Phase 3 California Compliance
In California, Phase 3 of the official standards for all cannabis products went into effect on December 31st, 2018. These standards require that all products, produced or harvested must be additionally tested for:
Phase 3 is just the latest installment in required compliance testing in California. Bear in mind, the requirements as outlined in Phase 1 and Phase 2, as well.
What Is Compliance Testing?
Regulatory compliance test panels are designed to meet the testing requirements set for cannabis products, per California’s Bureau of Cannabis Control. Here’s a breakdown of the process and requirements of adhering to Phase 3 Compliance testing as outlined by the State and maintained by LabPlex:
- The BCC requires a lab performed sampling of a cannabis batch to serve as a representative sample for testing.
- The sample batch is sealed and brought to the lab for required testing, which is determined by the cannabis product type.
- Test results from the sample batch are reported through METRC software for track and trace purposes and as required by regulations.
Be aware that the test results produced by the process are legally binding. If any results arise outside the state’s accepted requirements, the sample’s batch will require remediation or must be destroyed.
While marijuana laboratory testing might seem overwhelming or cumbersome to those producing cannabis products, the state has consumer safety as a #1 priority. Which ultimately is protection for manufacturers and producers, too. The more tested your product is, the more you can offer an increased volume of high-quality and premium goods.
How Much Is A Sample Batch?
So, just how much of a sample batch is taken for required compliance testing? By definition, a compliant batch is a single unit of market-ready cannabis product as outlined by the BCC and California Department of Food & Agriculture.
Here’s a simple guide to reference for harvested flower versus manufactured extracts or infused products.
Harvest Sample Batch Sizes
For harvested flower, pre-rolls, trim, leaf material or kief, a sample size is determined by the following equation:
.0035 x Total Batch Size (with a maximum batch set at 50 lbs)
Other requirements include :
- Sample must be at least 14 g of material
- Increment minimums must be met and collected
The following is a breakdown of standard weights and increment minimums:
|Batch Size||Increment Minimum|
|Less than 10 lbs||8|
|10.1 – 20 lbs||16|
|20.1 – 30 lbs||23|
|30.1 – 40 lbs||29|
|40.1 – 50 lbs||34|
Manufactured Sample Batch Sizes
Manufactured products such as concentrates, edibles, vape carts, and other infused products are sampled per unit versus weight. All testing is required to be done from retail form, and the minimum sampling is outlined as follows –
- Viscous extracts – Minimum 10 g sample
- Infused products – Minimum 16 g sample
- Vape carts – Minimum 18 g sample
The following is a breakdown of total batch size and required sample sizes per unit:
|Batch Size||Sample Size|
|Less than 50||2 units|
|50 – 150||3 units|
|151 – 500||5 units|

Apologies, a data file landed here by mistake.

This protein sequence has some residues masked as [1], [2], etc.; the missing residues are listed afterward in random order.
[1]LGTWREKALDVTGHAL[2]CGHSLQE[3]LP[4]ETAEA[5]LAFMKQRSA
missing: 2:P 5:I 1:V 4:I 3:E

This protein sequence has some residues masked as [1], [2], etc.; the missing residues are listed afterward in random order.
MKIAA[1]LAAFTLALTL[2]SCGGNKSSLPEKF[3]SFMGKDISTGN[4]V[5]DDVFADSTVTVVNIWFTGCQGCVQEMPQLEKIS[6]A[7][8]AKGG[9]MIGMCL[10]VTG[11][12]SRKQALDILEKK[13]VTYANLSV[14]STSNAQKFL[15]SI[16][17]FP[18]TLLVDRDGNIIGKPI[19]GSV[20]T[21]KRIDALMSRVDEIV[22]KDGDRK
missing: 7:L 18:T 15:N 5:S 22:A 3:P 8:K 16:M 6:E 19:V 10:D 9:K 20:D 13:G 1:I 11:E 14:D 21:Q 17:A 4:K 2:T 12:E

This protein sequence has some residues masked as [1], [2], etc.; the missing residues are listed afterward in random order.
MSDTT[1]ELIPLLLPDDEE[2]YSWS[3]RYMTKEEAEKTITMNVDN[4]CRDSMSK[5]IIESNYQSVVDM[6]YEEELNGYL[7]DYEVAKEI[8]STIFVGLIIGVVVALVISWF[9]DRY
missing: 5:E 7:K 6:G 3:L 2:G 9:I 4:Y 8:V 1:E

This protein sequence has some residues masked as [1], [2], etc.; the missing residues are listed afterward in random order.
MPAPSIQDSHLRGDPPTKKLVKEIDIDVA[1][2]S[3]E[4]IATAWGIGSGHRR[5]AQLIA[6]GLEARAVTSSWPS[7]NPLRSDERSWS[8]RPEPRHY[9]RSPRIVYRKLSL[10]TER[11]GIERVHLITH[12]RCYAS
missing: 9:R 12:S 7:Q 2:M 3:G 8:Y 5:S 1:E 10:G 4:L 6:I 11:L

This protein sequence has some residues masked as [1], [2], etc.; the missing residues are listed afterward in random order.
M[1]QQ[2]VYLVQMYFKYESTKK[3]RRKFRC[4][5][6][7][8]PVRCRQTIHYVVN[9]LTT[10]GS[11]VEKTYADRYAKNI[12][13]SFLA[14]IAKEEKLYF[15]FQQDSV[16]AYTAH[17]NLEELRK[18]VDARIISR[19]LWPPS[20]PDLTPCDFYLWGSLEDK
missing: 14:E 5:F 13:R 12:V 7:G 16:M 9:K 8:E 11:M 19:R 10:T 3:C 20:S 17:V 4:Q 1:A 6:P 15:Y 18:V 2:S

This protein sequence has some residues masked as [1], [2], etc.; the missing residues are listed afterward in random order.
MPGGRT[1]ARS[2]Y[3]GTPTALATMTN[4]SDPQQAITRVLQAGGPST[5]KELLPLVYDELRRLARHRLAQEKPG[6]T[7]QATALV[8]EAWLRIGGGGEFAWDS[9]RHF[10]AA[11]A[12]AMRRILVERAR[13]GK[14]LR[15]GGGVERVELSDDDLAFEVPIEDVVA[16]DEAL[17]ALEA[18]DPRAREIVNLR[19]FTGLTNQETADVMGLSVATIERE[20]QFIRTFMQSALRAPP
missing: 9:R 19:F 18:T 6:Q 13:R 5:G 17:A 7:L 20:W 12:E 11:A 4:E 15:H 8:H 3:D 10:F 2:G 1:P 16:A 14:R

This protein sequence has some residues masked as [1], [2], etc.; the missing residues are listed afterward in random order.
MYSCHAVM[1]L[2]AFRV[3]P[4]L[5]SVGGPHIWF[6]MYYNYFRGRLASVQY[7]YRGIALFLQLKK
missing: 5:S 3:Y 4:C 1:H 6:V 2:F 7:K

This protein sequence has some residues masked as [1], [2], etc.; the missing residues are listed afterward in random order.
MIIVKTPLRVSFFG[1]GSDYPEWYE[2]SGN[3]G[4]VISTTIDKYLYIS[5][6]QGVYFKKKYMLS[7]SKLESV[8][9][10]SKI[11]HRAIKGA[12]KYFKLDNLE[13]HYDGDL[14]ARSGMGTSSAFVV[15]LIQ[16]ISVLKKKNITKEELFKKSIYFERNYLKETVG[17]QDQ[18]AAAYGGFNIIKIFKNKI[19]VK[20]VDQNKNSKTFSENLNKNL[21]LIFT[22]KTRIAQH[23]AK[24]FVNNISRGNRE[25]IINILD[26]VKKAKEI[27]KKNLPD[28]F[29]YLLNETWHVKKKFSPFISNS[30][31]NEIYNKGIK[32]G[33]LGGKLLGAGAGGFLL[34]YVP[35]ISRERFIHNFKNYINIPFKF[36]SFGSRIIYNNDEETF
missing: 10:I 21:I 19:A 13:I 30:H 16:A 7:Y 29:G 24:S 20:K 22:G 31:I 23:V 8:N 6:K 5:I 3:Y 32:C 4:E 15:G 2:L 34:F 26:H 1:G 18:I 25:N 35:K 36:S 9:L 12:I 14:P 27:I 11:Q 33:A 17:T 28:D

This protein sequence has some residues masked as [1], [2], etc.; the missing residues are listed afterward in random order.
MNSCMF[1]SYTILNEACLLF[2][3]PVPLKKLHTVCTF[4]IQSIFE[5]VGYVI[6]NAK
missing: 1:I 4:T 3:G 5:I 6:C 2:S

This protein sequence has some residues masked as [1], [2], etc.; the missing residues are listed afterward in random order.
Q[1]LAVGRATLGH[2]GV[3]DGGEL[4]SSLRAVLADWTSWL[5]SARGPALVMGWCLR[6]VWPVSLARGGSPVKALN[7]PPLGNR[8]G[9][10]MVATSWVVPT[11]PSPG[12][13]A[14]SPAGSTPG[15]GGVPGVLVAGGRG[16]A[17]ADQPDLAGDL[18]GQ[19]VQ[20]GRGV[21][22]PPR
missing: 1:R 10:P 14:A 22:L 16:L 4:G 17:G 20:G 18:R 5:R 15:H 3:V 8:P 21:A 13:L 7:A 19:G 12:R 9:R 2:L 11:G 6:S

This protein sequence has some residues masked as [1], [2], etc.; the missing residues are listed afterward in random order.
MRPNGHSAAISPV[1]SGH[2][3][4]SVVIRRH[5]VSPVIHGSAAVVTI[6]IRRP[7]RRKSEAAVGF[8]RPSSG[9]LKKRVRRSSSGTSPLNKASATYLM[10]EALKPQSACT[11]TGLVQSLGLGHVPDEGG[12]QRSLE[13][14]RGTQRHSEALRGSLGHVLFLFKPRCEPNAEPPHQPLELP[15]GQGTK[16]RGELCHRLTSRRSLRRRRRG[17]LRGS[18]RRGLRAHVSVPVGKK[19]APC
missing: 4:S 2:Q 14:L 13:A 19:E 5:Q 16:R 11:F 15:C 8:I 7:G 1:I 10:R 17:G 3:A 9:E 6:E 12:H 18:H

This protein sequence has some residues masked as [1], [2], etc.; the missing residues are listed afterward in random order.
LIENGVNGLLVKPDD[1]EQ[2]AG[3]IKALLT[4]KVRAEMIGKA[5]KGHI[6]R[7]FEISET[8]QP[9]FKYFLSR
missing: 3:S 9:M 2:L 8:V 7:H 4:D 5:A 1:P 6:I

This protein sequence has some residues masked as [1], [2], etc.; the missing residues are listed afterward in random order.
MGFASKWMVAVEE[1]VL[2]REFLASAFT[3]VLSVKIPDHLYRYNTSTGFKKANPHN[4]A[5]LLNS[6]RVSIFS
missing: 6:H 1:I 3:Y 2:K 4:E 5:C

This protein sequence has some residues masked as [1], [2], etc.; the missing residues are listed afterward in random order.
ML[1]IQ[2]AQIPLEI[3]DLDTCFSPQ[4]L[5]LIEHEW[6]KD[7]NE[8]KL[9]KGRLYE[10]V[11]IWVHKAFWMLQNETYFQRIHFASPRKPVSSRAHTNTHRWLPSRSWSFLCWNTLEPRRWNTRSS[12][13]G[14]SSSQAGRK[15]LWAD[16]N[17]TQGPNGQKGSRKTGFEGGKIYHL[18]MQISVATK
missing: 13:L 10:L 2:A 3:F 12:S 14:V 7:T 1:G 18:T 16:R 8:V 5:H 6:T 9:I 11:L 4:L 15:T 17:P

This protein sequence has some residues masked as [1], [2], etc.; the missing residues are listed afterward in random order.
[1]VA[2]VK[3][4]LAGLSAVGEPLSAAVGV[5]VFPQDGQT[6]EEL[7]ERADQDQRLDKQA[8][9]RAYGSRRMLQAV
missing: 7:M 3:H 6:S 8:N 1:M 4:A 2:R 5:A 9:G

|501 – 1,200||8 units|
|1,201 – 3,200||13 units|
|3,201 – 10,000||20 units|
|10,001 – 35,000||32 units|
|35,001 – 150,000||50 units|
What About Sample Re-Testing?
Suppose you’re in a situation where a cannabis testing facility is unable or not competent enough to complete testing after collecting your batch’s sample. In that case, you can request special approval to have your batch “re-tested.”
While we hate to see others fail, LabPlex is happy to step in and take care of your operation’s testing requirements as one of the most trusted and reliable facilities in the state.
The BCC’s re-testing procedures per regulations are as outlined below:
STEP #1: The request shall be made in writing via email to email@example.com and shall include all of the following:
- The name and license number of the distributor;
- The batch numbers;
- The type and quantity of cannabis goods;
- The name and license number of the laboratory that took the initial sample and is not able to competently complete the regulatory compliance testing;
- The name and license number of the laboratory proposed to re-sample and complete the regulatory compliance testing for the batch(s); and
- The reason why the laboratory that initially took the sample cannot competently complete the regulatory compliance testing.
STEP #2: The Bureau will review the request and determine if the laboratory that initially took the sample is unable to competently complete the regulatory compliance testing. If the Bureau determines that the laboratory is unable to competently complete the regulatory compliance testing, the Bureau, in its discretion, may approve the request in whole or part and set conditions for the re-sampling and testing.
STEP #3: No re-sampling of any batch shall occur prior to the licensed distributor or licensed microbusiness authorized to engaged in distribution receiving written approval from the Bureau.
What Is R&D Testing vs. Compliance Testing?
To ensure assurance, many cultivators, manufacturers, and producers are turning to in-house R&D testing before submitting a sample batch for compliance testing. What does that process entail? Let LabPlex’s ultimate guide to Compliance vs. R&D Testing further explains the differences.